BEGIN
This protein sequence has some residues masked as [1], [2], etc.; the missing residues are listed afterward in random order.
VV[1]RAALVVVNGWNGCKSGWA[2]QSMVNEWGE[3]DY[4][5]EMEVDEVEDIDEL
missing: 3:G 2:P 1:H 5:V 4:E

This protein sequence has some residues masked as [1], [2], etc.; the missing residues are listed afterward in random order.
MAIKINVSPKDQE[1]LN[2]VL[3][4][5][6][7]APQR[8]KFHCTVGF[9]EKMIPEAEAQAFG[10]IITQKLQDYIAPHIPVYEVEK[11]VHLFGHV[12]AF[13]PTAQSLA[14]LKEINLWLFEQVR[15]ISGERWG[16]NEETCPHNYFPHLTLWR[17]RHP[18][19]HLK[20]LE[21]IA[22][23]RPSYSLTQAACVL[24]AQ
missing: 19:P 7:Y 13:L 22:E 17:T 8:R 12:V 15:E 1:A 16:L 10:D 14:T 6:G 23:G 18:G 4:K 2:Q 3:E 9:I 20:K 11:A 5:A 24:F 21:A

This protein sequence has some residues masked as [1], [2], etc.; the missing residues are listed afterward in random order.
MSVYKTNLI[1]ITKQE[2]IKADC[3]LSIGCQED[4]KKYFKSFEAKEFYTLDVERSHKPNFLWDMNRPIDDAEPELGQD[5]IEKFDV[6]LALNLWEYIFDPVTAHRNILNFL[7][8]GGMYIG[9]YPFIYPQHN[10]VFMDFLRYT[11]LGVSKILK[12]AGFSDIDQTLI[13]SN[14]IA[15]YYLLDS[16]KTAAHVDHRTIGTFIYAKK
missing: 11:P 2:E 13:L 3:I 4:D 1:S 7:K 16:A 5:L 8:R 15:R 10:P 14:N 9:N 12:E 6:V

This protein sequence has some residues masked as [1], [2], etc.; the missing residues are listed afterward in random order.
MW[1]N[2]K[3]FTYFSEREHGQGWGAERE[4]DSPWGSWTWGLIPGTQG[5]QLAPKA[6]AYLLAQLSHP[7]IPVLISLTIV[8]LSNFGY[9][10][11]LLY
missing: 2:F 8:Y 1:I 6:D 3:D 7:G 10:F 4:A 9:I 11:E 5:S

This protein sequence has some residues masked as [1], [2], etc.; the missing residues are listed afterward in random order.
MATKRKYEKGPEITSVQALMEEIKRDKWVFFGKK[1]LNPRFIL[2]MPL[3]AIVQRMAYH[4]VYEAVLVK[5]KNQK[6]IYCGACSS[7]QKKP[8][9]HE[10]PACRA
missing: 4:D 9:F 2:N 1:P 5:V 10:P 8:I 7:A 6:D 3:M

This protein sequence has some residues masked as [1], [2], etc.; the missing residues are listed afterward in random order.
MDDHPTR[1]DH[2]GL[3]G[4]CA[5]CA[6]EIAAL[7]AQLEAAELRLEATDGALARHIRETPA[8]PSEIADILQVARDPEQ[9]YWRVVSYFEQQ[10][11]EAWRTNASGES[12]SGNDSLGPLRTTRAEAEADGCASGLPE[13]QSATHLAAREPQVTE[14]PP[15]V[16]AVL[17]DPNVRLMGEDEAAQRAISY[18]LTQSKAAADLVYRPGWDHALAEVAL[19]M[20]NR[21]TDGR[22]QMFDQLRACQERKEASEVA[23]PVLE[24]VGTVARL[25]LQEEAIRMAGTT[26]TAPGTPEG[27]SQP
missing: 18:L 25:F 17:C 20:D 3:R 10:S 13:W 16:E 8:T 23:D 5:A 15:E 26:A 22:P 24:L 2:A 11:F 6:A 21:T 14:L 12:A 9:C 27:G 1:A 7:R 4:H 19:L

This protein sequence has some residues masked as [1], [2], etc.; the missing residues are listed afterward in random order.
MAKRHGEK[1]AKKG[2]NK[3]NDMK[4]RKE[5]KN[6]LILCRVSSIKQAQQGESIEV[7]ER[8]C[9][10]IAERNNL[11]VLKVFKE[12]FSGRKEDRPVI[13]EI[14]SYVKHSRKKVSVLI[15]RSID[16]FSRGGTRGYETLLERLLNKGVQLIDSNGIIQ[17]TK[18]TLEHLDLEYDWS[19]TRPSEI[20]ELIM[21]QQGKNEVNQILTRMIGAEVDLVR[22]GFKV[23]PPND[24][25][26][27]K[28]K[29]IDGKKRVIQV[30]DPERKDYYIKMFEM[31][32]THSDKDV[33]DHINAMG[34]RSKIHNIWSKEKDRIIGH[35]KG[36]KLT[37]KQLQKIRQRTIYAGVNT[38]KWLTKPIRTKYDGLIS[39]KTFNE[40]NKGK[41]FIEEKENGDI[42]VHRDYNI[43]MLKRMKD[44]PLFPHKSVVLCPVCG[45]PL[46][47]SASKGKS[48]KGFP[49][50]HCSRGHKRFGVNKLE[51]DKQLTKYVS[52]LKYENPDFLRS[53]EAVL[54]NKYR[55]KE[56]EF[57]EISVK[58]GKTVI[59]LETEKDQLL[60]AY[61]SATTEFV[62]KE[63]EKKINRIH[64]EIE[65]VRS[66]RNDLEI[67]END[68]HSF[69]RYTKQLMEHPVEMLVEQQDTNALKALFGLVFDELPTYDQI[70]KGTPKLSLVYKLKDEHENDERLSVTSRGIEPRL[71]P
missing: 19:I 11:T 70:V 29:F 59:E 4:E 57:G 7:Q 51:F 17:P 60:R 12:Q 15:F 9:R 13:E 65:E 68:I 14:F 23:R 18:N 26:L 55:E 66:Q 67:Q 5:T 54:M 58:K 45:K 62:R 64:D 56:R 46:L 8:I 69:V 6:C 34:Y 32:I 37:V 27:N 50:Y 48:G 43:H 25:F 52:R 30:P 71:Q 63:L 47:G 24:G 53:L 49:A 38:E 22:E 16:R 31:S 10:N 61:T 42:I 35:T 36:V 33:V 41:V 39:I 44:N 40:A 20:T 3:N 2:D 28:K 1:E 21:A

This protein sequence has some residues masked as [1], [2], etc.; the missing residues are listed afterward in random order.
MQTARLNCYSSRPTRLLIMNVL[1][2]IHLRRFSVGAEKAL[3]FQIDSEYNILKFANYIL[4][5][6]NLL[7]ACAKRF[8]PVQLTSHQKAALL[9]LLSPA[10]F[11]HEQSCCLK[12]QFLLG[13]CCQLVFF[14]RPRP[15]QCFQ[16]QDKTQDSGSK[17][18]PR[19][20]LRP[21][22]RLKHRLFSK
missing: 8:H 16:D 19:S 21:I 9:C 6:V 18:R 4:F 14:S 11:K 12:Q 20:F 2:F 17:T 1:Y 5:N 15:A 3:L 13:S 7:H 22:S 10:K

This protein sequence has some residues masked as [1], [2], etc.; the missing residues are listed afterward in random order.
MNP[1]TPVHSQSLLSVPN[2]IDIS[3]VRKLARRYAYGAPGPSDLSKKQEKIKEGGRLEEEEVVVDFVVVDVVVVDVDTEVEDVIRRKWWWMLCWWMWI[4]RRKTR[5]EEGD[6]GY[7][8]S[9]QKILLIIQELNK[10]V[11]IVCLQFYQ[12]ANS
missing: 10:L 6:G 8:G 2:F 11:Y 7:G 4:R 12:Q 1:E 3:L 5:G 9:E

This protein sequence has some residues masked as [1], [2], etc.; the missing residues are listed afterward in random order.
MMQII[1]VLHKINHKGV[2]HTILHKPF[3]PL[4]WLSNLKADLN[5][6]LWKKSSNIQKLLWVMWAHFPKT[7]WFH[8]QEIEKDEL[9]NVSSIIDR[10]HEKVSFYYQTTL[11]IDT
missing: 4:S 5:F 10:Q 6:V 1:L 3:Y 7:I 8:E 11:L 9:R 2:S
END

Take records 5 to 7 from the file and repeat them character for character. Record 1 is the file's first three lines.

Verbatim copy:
This protein sequence has some residues masked as [1], [2], etc.; the missing residues are listed afterward in random order.
MATKRKYEKGPEITSVQALMEEIKRDKWVFFGKK[1]LNPRFIL[2]MPL[3]AIVQRMAYH[4]VYEAVLVK[5]KNQK[6]IYCGACSS[7]QKKP[8][9]HE[10]PACRA
missing: 4:D 9:F 2:N 1:P 5:V 10:P 8:I 7:A 6:D 3:M

This protein sequence has some residues masked as [1], [2], etc.; the missing residues are listed afterward in random order.
MDDHPTR[1]DH[2]GL[3]G[4]CA[5]CA[6]EIAAL[7]AQLEAAELRLEATDGALARHIRETPA[8]PSEIADILQVARDPEQ[9]YWRVVSYFEQQ[10][11]EAWRTNASGES[12]SGNDSLGPLRTTRAEAEADGCASGLPE[13]QSATHLAAREPQVTE[14]PP[15]V[16]AVL[17]DPNVRLMGEDEAAQRAISY[18]LTQSKAAADLVYRPGWDHALAEVAL[19]M[20]NR[21]TDGR[22]QMFDQLRACQERKEASEVA[23]PVLE[24]VGTVARL[25]LQEEAIRMAGTT[26]TAPGTPEG[27]SQP
missing: 18:L 25:F 17:C 20:D 3:R 10:S 13:W 16:E 8:T 23:D 5:A 15:E 26:A 22:P 24:L 2:A 11:F 6:A 21:T 14:L 12:A 9:C 27:G 1:A 7:R 4:H 19:L

This protein sequence has some residues masked as [1], [2], etc.; the missing residues are listed afterward in random order.
MAKRHGEK[1]AKKG[2]NK[3]NDMK[4]RKE[5]KN[6]LILCRVSSIKQAQQGESIEV[7]ER[8]C[9][10]IAERNNL[11]VLKVFKE[12]FSGRKEDRPVI[13]EI[14]SYVKHSRKKVSVLI[15]RSID[16]FSRGGTRGYETLLERLLNKGVQLIDSNGIIQ[17]TK[18]TLEHLDLEYDWS[19]TRPSEI[20]ELIM[21]QQGKNEVNQILTRMIGAEVDLVR[22]GFKV[23]PPND[24][25][26][27]K[28]K[29]IDGKKRVIQV[30]DPERKDYYIKMFEM[31][32]THSDKDV[33]DHINAMG[34]RSKIHNIWSKEKDRIIGH[35]KG[36]KLT[37]KQLQKIRQRTIYAGVNT[38]KWLTKPIRTKYDGLIS[39]KTFNE[40]NKGK[41]FIEEKENGDI[42]VHRDYNI[43]MLKRMKD[44]PLFPHKSVVLCPVCG[45]PL[46][47]SASKGKS[48]KGFP[49][50]HCSRGHKRFGVNKLE[51]DKQLTKYVS[52]LKYENPDFLRS[53]EAVL[54]NKYR[55]KE[56]EF[57]EISVK[58]GKTVI[59]LETEKDQLL[60]AY[61]SATTEFV[62]KE[63]EKKINRIH[64]EIE[65]VRS[66]RNDLEI[67]END[68]HSF[69]RYTKQLMEHPVEMLVEQQDTNALKALFGLVFDELPTYDQI[70]KGTPKLSLVYKLKDEHENDERLSVTSRGIEPRL[71]P
missing: 19:I 11:T 70:V 29:F 59:E 4:E 57:G 7:Q 51:F 17:P 60:R 12:Q 15:F 9:R 13:E 65:E 68:I 14:F 23:R 18:N 26:L 55:E 66:Q 67:Q 5:T 54:M 58:K 45:K 62:R 64:D 56:R 46:L 8:I 69:V 6:C 34:Y 32:I 37:V 27:N 50:Y 48:G 43:H 25:F 52:R 30:P 71:Q 63:L 47:G 24:G 53:L 49:A 38:E 22:E 16:R 31:S 10:N 61:T 42:I 35:T 36:V 33:V 41:V 39:I 44:N 40:A 20:T 3:N 2:D 28:K 1:E 21:A